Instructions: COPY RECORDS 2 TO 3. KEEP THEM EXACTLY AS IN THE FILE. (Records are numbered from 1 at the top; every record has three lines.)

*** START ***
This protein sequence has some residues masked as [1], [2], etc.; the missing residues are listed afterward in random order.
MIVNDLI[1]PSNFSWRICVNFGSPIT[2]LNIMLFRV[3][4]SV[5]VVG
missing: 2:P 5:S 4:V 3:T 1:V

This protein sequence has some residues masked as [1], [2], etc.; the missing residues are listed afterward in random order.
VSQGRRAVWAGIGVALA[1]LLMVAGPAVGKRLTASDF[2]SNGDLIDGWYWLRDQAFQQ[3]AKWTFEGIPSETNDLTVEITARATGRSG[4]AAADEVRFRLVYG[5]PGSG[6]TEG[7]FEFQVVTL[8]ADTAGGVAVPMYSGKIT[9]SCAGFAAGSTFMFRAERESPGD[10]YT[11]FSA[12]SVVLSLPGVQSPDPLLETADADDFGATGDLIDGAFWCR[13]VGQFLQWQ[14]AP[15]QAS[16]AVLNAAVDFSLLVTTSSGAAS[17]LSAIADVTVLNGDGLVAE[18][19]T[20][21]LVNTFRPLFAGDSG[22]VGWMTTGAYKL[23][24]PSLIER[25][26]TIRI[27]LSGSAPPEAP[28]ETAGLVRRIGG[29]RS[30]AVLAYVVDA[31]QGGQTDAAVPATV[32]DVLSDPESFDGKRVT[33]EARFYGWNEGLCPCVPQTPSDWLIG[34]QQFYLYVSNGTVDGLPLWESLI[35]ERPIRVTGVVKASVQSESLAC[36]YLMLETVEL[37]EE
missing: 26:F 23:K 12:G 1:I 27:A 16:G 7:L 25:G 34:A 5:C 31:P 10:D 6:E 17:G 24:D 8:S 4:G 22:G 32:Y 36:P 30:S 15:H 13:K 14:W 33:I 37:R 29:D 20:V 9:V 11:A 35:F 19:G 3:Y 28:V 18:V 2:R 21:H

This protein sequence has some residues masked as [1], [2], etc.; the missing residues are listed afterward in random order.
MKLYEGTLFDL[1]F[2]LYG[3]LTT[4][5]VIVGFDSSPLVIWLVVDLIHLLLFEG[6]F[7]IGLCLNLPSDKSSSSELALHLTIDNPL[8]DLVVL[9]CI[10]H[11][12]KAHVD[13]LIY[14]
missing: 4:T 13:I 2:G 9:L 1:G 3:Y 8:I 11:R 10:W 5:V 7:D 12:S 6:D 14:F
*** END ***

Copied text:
This protein sequence has some residues masked as [1], [2], etc.; the missing residues are listed afterward in random order.
VSQGRRAVWAGIGVALA[1]LLMVAGPAVGKRLTASDF[2]SNGDLIDGWYWLRDQAFQQ[3]AKWTFEGIPSETNDLTVEITARATGRSG[4]AAADEVRFRLVYG[5]PGSG[6]TEG[7]FEFQVVTL[8]ADTAGGVAVPMYSGKIT[9]SCAGFAAGSTFMFRAERESPGD[10]YT[11]FSA[12]SVVLSLPGVQSPDPLLETADADDFGATGDLIDGAFWCR[13]VGQFLQWQ[14]AP[15]QAS[16]AVLNAAVDFSLLVTTSSGAAS[17]LSAIADVTVLNGDGLVAE[18][19]T[20][21]LVNTFRPLFAGDSG[22]VGWMTTGAYKL[23][24]PSLIER[25][26]TIRI[27]LSGSAPPEAP[28]ETAGLVRRIGG[29]RS[30]AVLAYVVDA[31]QGGQTDAAVPATV[32]DVLSDPESFDGKRVT[33]EARFYGWNEGLCPCVPQTPSDWLIG[34]QQFYLYVSNGTVDGLPLWESLI[35]ERPIRVTGVVKASVQSESLAC[36]YLMLETVEL[37]EE
missing: 26:F 23:K 12:G 1:I 27:A 16:G 7:L 25:G 34:A 5:C 31:P 10:D 6:E 17:G 24:D 8:S 4:G 22:G 32:Y 36:P 30:S 15:H 13:K 14:W 33:I 37:R 29:D 20:V 9:V 11:A 35:F 19:G 3:Y 28:V 18:V 2:R 21:H

This protein sequence has some residues masked as [1], [2], etc.; the missing residues are listed afterward in random order.
MKLYEGTLFDL[1]F[2]LYG[3]LTT[4][5]VIVGFDSSPLVIWLVVDLIHLLLFEG[6]F[7]IGLCLNLPSDKSSSSELALHLTIDNPL[8]DLVVL[9]CI[10]H[11][12]KAHVD[13]LIY[14]
missing: 4:T 13:I 2:G 9:L 1:G 3:Y 8:I 11:R 10:W 5:V 7:D 12:S 6:D 14:F